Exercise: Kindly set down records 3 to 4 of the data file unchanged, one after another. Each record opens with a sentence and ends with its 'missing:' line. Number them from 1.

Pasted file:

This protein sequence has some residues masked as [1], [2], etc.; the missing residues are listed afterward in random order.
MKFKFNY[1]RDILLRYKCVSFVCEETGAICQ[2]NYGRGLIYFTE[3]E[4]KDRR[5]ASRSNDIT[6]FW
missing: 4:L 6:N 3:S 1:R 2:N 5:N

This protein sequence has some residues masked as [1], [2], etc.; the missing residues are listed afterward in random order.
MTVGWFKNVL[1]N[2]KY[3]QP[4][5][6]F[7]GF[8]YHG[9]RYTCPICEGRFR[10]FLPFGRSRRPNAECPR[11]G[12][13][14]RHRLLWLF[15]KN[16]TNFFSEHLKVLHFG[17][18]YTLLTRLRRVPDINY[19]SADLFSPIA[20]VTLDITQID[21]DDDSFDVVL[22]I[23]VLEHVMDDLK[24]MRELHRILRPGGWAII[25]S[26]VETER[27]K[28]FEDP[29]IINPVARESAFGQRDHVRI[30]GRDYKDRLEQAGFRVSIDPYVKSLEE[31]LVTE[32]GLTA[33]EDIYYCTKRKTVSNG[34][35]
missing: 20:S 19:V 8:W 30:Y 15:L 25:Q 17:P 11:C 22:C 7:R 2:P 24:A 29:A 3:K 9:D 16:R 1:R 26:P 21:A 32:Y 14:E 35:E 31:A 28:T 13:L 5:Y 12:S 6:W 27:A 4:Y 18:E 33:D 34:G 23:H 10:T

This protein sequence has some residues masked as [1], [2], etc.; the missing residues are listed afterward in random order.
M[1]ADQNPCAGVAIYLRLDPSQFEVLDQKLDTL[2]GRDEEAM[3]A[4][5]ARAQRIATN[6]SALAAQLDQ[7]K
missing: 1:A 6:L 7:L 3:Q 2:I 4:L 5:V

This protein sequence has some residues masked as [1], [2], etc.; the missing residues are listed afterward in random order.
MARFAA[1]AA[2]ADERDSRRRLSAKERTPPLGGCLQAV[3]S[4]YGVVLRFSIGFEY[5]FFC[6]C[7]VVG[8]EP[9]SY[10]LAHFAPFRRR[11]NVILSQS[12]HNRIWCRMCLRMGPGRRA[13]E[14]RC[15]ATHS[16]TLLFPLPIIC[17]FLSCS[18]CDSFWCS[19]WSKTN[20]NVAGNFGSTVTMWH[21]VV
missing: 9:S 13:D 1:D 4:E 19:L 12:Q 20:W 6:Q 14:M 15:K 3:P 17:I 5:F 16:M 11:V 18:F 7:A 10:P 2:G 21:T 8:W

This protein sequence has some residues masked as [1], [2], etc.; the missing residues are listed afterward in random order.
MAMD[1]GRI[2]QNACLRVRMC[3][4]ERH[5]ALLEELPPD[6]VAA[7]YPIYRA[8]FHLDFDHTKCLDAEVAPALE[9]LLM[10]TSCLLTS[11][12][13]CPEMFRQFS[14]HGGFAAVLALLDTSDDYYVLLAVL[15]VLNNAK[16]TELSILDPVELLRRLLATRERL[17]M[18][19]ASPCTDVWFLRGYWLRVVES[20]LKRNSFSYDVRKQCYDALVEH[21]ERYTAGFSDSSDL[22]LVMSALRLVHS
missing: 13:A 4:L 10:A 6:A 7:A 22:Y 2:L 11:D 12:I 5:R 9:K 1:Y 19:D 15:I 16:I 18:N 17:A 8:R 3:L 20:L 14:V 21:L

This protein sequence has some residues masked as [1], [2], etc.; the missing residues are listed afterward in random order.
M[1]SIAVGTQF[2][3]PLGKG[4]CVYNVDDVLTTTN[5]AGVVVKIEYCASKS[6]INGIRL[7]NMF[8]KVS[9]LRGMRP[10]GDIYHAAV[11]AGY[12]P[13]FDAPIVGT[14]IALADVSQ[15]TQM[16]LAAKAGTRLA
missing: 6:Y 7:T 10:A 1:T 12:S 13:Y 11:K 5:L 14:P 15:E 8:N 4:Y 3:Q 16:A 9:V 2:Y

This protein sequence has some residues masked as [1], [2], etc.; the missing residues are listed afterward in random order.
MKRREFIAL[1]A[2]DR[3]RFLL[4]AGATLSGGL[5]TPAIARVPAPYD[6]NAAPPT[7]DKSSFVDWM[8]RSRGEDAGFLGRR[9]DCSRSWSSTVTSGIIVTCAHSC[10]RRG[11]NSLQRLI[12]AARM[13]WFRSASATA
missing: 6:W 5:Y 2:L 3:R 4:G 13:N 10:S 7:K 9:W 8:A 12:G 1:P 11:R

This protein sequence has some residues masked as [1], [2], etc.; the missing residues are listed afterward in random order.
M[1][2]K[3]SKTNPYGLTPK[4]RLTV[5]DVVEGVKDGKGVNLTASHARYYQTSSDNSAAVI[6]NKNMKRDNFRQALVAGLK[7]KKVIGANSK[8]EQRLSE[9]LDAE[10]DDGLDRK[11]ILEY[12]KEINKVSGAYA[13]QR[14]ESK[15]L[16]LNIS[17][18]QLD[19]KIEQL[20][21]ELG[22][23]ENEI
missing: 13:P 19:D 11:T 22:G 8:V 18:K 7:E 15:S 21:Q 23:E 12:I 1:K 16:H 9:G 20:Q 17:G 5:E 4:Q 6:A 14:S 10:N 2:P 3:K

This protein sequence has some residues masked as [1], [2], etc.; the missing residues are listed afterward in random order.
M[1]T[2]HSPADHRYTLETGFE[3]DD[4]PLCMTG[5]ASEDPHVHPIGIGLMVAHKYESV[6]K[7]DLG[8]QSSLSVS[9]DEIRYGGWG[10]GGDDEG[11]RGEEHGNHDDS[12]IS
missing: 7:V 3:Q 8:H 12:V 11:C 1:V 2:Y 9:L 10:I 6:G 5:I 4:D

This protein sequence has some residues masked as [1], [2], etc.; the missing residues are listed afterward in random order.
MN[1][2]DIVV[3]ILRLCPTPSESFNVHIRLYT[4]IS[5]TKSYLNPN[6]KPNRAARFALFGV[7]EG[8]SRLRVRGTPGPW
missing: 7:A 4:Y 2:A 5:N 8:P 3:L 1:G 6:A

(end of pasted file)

This protein sequence has some residues masked as [1], [2], etc.; the missing residues are listed afterward in random order.
M[1]ADQNPCAGVAIYLRLDPSQFEVLDQKLDTL[2]GRDEEAM[3]A[4][5]ARAQRIATN[6]SALAAQLDQ[7]K
missing: 1:A 6:L 7:L 3:Q 2:I 4:L 5:V

This protein sequence has some residues masked as [1], [2], etc.; the missing residues are listed afterward in random order.
MARFAA[1]AA[2]ADERDSRRRLSAKERTPPLGGCLQAV[3]S[4]YGVVLRFSIGFEY[5]FFC[6]C[7]VVG[8]EP[9]SY[10]LAHFAPFRRR[11]NVILSQS[12]HNRIWCRMCLRMGPGRRA[13]E[14]RC[15]ATHS[16]TLLFPLPIIC[17]FLSCS[18]CDSFWCS[19]WSKTN[20]NVAGNFGSTVTMWH[21]VV
missing: 9:S 13:D 1:D 4:E 19:L 12:Q 20:W 6:Q 14:M 15:K 3:P 17:I 5:F 16:M 11:V 18:F 7:A 10:P 2:G 21:T 8:W